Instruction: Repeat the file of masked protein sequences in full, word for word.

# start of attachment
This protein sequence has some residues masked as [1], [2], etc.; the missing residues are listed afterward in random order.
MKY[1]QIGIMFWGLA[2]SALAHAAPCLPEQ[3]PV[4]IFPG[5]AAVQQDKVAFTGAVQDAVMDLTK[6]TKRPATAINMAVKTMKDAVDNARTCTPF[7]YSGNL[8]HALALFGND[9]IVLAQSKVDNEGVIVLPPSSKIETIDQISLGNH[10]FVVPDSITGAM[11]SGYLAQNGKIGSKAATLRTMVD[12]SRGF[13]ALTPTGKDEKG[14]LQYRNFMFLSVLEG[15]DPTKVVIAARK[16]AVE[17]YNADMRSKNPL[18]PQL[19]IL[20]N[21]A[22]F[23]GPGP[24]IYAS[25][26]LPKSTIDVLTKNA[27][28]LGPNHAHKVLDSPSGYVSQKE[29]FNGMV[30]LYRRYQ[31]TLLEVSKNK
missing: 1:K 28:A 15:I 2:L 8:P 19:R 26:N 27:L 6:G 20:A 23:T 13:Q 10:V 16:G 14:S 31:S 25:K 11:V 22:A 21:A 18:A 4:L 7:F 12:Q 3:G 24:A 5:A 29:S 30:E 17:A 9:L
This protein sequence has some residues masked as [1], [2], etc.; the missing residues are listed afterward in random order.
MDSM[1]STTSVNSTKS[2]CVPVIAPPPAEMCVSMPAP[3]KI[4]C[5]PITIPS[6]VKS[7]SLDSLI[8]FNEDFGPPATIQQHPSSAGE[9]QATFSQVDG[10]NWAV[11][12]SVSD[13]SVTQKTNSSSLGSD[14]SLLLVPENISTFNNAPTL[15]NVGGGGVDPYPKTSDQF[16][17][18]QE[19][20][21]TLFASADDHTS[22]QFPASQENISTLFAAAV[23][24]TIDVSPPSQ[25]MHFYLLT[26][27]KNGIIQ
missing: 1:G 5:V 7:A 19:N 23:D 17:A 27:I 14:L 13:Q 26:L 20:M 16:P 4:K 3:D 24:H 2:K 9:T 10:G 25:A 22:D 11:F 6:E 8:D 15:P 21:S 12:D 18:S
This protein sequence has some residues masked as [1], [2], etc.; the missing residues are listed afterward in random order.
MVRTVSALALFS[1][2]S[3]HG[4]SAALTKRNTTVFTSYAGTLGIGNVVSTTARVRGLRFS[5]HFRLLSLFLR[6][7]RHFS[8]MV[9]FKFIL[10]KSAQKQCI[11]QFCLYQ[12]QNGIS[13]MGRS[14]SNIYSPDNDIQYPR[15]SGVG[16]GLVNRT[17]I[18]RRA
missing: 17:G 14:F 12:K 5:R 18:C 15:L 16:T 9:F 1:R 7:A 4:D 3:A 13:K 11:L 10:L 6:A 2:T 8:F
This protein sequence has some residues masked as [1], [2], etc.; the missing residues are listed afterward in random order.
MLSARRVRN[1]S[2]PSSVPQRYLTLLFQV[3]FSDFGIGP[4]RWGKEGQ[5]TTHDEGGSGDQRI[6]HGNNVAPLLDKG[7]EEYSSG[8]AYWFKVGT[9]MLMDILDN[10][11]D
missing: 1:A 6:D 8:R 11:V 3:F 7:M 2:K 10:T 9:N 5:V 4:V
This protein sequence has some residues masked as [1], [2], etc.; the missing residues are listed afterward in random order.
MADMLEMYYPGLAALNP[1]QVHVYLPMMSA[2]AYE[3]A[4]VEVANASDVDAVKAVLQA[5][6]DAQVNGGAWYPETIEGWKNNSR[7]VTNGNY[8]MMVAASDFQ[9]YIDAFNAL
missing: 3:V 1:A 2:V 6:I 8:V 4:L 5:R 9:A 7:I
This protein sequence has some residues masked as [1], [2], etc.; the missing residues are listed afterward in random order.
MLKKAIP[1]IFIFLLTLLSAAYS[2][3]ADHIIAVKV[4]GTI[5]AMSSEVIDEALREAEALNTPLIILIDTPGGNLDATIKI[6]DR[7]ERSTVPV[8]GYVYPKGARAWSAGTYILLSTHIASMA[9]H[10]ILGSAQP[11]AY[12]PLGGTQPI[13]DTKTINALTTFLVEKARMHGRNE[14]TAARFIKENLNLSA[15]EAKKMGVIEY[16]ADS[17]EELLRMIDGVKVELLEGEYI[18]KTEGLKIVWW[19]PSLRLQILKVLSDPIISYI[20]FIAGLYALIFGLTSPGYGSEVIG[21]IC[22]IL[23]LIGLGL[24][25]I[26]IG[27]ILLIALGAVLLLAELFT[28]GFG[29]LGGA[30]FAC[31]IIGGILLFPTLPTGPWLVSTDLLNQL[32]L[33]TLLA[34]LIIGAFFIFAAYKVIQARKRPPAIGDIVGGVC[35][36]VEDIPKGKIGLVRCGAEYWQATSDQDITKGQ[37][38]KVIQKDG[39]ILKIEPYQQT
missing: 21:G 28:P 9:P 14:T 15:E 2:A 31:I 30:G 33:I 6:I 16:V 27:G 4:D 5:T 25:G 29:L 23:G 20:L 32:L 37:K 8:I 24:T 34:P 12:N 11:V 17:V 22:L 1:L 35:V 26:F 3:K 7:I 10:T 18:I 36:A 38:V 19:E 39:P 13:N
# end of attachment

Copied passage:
This protein sequence has some residues masked as [1], [2], etc.; the missing residues are listed afterward in random order.
MKY[1]QIGIMFWGLA[2]SALAHAAPCLPEQ[3]PV[4]IFPG[5]AAVQQDKVAFTGAVQDAVMDLTK[6]TKRPATAINMAVKTMKDAVDNARTCTPF[7]YSGNL[8]HALALFGND[9]IVLAQSKVDNEGVIVLPPSSKIETIDQISLGNH[10]FVVPDSITGAM[11]SGYLAQNGKIGSKAATLRTMVD[12]SRGF[13]ALTPTGKDEKG[14]LQYRNFMFLSVLEG[15]DPTKVVIAARK[16]AVE[17]YNADMRSKNPL[18]PQL[19]IL[20]N[21]A[22]F[23]GPGP[24]IYAS[25][26]LPKSTIDVLTKNA[27][28]LGPNHAHKVLDSPSGYVSQKE[29]FNGMV[30]LYRRYQ[31]TLLEVSKNK
missing: 1:K 28:A 15:I 2:L 8:P 19:R 26:N 27:L 6:G 20:A 23:T 13:Q 10:V 16:G 14:S 31:S 25:K 11:V 22:A 21:A 18:A 4:L 7:F 12:Q 3:G 24:A 5:A 29:S 30:E 17:A 9:L
This protein sequence has some residues masked as [1], [2], etc.; the missing residues are listed afterward in random order.
MDSM[1]STTSVNSTKS[2]CVPVIAPPPAEMCVSMPAP[3]KI[4]C[5]PITIPS[6]VKS[7]SLDSLI[8]FNEDFGPPATIQQHPSSAGE[9]QATFSQVDG[10]NWAV[11][12]SVSD[13]SVTQKTNSSSLGSD[14]SLLLVPENISTFNNAPTL[15]NVGGGGVDPYPKTSDQF[16][17][18]QE[19][20][21]TLFASADDHTS[22]QFPASQENISTLFAAAV[23][24]TIDVSPPSQ[25]MHFYLLT[26][27]KNGIIQ
missing: 1:G 5:V 7:A 19:N 23:D 17:A 27:I 14:L 13:Q 26:L 20:M 16:P 4:K 3:D 24:H 2:K 9:T 10:G 25:A 22:D 11:F 6:E 8:D 15:P 21:S 12:D 18:S
This protein sequence has some residues masked as [1], [2], etc.; the missing residues are listed afterward in random order.
MVRTVSALALFS[1][2]S[3]HG[4]SAALTKRNTTVFTSYAGTLGIGNVVSTTARVRGLRFS[5]HFRLLSLFLR[6][7]RHFS[8]MV[9]FKFIL[10]KSAQKQCI[11]QFCLYQ[12]QNGIS[13]MGRS[14]SNIYSPDNDIQYPR[15]SGVG[16]GLVNRT[17]I[18]RRA
missing: 17:G 14:F 12:K 5:R 18:C 15:L 16:T 9:F 1:R 7:A 4:D 3:A 13:K 11:L 10:L 6:A 2:T 8:F
This protein sequence has some residues masked as [1], [2], etc.; the missing residues are listed afterward in random order.
MLSARRVRN[1]S[2]PSSVPQRYLTLLFQV[3]FSDFGIGP[4]RWGKEGQ[5]TTHDEGGSGDQRI[6]HGNNVAPLLDKG[7]EEYSSG[8]AYWFKVGT[9]MLMDILDN[10][11]D
missing: 1:A 6:D 8:R 11:V 3:F 7:M 2:K 10:T 9:N 5:V 4:V
This protein sequence has some residues masked as [1], [2], etc.; the missing residues are listed afterward in random order.
MADMLEMYYPGLAALNP[1]QVHVYLPMMSA[2]AYE[3]A[4]VEVANASDVDAVKAVLQA[5][6]DAQVNGGAWYPETIEGWKNNSR[7]VTNGNY[8]MMVAASDFQ[9]YIDAFNAL
missing: 3:V 1:A 2:V 6:I 8:V 4:L 5:R 9:A 7:I
This protein sequence has some residues masked as [1], [2], etc.; the missing residues are listed afterward in random order.
MLKKAIP[1]IFIFLLTLLSAAYS[2][3]ADHIIAVKV[4]GTI[5]AMSSEVIDEALREAEALNTPLIILIDTPGGNLDATIKI[6]DR[7]ERSTVPV[8]GYVYPKGARAWSAGTYILLSTHIASMA[9]H[10]ILGSAQP[11]AY[12]PLGGTQPI[13]DTKTINALTTFLVEKARMHGRNE[14]TAARFIKENLNLSA[15]EAKKMGVIEY[16]ADS[17]EELLRMIDGVKVELLEGEYI[18]KTEGLKIVWW[19]PSLRLQILKVLSDPIISYI[20]FIAGLYALIFGLTSPGYGSEVIG[21]IC[22]IL[23]LIGLGL[24][25]I[26]IG[27]ILLIALGAVLLLAELFT[28]GFG[29]LGGA[30]FAC[31]IIGGILLFPTLPTGPWLVSTDLLNQL[32]L[33]TLLA[34]LIIGAFFIFAAYKVIQARKRPPAIGDIVGGVC[35][36]VEDIPKGKIGLVRCGAEYWQATSDQDITKGQ[37][38]KVIQKDG[39]ILKIEPYQQT
missing: 21:G 28:P 9:P 14:T 15:E 2:A 31:I 30:G 33:I 6:I 16:V 27:G 4:D 5:T 25:G 29:L 23:G 20:L 32:L 37:K 8:I 24:T 34:P 12:N 11:V 17:V 22:L 1:L 35:V 26:F 3:K 7:I 10:T 18:I 36:A 38:V 19:E 39:P 13:N